|Champion Quilter Stitches with Great Patience and Creativity|
Delores Mount’s award-winning creations can take over 700 days to complete
If Delores Mount would sell one of her handmade-with-love quilts, there’s not enough money in Fort Knox to buy it.
Just a quick glance at her quilts and it’s easy to understand why.
"There’s no way I could put a price on any one of them," Mount said, with a smile. "This one took two years to make and that one took just about as long."
"This one" took first place in the hand-stitched quilt competition sponsored by the Women’s Committee at the 2010 Alabama Farmers Federation Commodity Producers Convention in Columbus, GA. Aug. 5-7.
"That one" took top honors in the 2008 hand-stitched quilt competition.
Mount also won first place in the 2006 and 2004 hand-stitched quilt competitions at the Alabama Farmers Federation Commodity Conventions.
"When you win, you can’t compete the following year," Mount said. "But, I’ve already got my quilt for 2012 started. When I finish a quilt, I thank God it’s done; but I can’t wait to get another one started. If I’m not working on a quilt, I think I’m wasting time."
If the fruits of her labor are any indication, Mount has wasted very little time.
What began 25 years ago as a way to honor her mother’s craft has developed into Mount’s passion for the art of the past.
"When I was growing up, I never sat at the quilting frame with my mother, but I did sit under it," Mount said, laughing. "But, I have put my grandchildren in their high chairs and let them pretend to quilt with me."
She smilingly admitted she has the patience of Job. And she’s got a million or more hand stitches to prove it. Having a quilt in the frame for more than 700 days doesn’t cause her any anxiety. But she sometimes has to step back from it for a day or two.
"There are times when I get tired of looking at it, but then I’m soon right back to it," Mount said, with a smile. "It takes a lot of patience and I’ve got a good bit."
Mount’s quilt frame is actually two sawhorses with poles across them.
"The frame is easy to put up and to take down, and it’s easy to roll the quilt as I work," she said. "I work at home and I work alone because I don’t work from traditional patterns."
Mount has a deep appreciation for the quilt patterns that have endured with time and, although she has made her share of them, she is not duty bound by them.
"I don’t make quilts to sell," she said. "I make them for my family; so I like to be creative and make each quilt special because it is for a special someone."
The creativity and uniqueness of Mount’s quilts are brightly and boldly obvious. Each quilt square is different and each is an individual work of art. The squares are linked by intricate borders and repetitive motifs into a work of beauty and comfort.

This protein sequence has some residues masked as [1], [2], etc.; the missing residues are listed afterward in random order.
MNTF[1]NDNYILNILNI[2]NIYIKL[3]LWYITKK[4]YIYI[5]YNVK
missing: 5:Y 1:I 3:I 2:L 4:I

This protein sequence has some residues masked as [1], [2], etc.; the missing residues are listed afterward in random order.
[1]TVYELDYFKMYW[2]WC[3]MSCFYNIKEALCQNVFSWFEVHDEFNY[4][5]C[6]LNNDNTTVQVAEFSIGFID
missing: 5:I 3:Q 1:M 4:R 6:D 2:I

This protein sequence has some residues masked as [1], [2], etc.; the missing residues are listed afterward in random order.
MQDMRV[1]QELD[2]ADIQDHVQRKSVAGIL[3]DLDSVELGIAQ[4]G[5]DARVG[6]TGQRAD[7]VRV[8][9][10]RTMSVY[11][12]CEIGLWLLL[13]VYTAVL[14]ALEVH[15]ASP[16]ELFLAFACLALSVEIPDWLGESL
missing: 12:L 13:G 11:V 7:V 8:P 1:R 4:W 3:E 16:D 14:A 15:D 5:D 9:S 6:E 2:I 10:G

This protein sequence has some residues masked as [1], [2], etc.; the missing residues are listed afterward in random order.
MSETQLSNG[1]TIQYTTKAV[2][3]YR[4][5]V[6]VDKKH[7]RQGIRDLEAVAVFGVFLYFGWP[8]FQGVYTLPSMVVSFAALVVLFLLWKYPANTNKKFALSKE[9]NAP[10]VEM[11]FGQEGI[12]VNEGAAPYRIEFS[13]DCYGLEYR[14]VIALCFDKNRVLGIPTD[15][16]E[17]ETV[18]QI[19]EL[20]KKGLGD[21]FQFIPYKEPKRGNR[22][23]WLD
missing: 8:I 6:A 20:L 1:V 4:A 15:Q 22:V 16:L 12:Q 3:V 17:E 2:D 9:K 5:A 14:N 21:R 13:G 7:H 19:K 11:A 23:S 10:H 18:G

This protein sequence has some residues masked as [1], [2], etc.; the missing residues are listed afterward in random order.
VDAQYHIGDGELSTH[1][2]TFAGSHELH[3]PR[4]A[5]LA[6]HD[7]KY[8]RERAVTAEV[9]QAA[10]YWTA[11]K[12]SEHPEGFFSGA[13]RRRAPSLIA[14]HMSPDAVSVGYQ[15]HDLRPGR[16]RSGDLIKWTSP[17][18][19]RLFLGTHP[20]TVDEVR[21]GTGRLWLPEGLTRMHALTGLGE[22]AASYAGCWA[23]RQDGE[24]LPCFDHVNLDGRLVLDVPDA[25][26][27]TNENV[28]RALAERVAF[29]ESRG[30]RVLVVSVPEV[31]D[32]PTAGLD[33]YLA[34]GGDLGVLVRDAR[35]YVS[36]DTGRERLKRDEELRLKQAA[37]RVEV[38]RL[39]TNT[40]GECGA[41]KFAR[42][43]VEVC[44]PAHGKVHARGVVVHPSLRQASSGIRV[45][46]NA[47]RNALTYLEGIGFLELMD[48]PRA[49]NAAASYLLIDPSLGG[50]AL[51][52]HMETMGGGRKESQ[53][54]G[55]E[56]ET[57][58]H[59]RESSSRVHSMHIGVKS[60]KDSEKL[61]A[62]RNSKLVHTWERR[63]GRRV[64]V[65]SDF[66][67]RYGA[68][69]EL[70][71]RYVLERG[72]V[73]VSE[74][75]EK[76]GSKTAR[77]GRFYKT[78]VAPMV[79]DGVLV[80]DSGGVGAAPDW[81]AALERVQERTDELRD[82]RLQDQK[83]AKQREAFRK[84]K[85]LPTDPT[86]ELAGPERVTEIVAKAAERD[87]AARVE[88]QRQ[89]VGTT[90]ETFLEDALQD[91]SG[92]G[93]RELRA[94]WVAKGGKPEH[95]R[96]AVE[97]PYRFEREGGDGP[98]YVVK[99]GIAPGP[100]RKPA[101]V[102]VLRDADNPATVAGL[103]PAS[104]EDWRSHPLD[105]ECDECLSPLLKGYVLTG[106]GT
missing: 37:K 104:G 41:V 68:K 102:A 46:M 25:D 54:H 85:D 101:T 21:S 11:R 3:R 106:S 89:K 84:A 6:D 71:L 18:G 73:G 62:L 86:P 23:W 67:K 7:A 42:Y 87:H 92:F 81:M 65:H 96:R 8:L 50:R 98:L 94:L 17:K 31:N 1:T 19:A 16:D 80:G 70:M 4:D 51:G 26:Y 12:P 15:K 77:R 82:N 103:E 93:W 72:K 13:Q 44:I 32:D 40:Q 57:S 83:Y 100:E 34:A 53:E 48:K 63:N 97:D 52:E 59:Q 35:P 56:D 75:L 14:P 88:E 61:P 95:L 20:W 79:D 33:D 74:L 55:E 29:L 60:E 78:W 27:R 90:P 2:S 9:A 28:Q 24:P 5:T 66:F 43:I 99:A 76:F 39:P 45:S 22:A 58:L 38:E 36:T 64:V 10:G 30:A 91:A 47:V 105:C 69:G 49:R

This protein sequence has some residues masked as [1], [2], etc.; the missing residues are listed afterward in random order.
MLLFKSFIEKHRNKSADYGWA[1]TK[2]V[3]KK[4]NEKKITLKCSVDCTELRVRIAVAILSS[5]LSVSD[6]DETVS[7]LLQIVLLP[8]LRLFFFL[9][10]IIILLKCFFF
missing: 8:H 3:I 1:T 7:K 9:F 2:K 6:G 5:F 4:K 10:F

"When I start a quilt, I don’t have any idea of what it will become," Mount said. "I love baskets and flowers so those are the designs I’ve used for the last two quilts. The baskets are different in each of the quilts and I have a different basket for the quilt that I’m making now."
Some of the flowers are appliqués with stitched borders. Others are embroidered. The variety of colors and the texture of the petals work together to make a whole of the different parts.
Mount’s affection for butterflies and ladybugs is obvious in the way she uses them to add color and variety to her handiwork.
The butterflies and lady bugs are made from cloth and wonder-under, and hundreds of tiny stitches place them right where a bug or butterfly should be among Mount’s garden baskets of multicolored flowers.
"One thing leads to another," Mount said. "I was making a quilt for my granddaughter and I had the idea to add a trailing vine to pull the squares together. Then, I thought the vines needed a few leaves and then they needed a few flowers. Then some of the flowers needed buttons."
That’s the way her quilts develop.
Another of her "loves" is buttons and she uses them as the center of flowers, giving yet another texture to her work.
"I want everything to be right. If I see even the slightest pucker of cloth, I take it out and start again," Mount said. "The quilts I make are for my family. Some of them have been small. I have a great-grandbaby and I made him a quilt with frogs and turtles. I got coloring books and found pictures to go by and it was a lot of fun to make."
Mount made quilts for her two adult grandsons. One was a "Rob Peter to Pay Paul" design and the other was a Star pattern.
The granddaughters, ages nine and 13, will be gifted the two quilts with the flower basket designs.
"Some people have said I shouldn’t give away quilts I’ve worked on so long because they might not be taken care of," Mount said. "But, I honestly believe my granddaughters will take good care of these quilts.
"They understand these quilts are handmade and they know how much work and love has gone into them.
"When I finally finish a quilt, I won’t have any fingernails and my fingers will be so sore I’ll have to put turpentine on them every night when I go to bed," Mount said. "But they will heal up soon and then it will be time to start the next quilt.
"For me quilting is such a joy and I thank God for giving me the ability to do something I love so much, something bringing me so much joy and, I hope, they bring joy to others, too."
Jaine Treadwell is a freelance writer from Brundidge.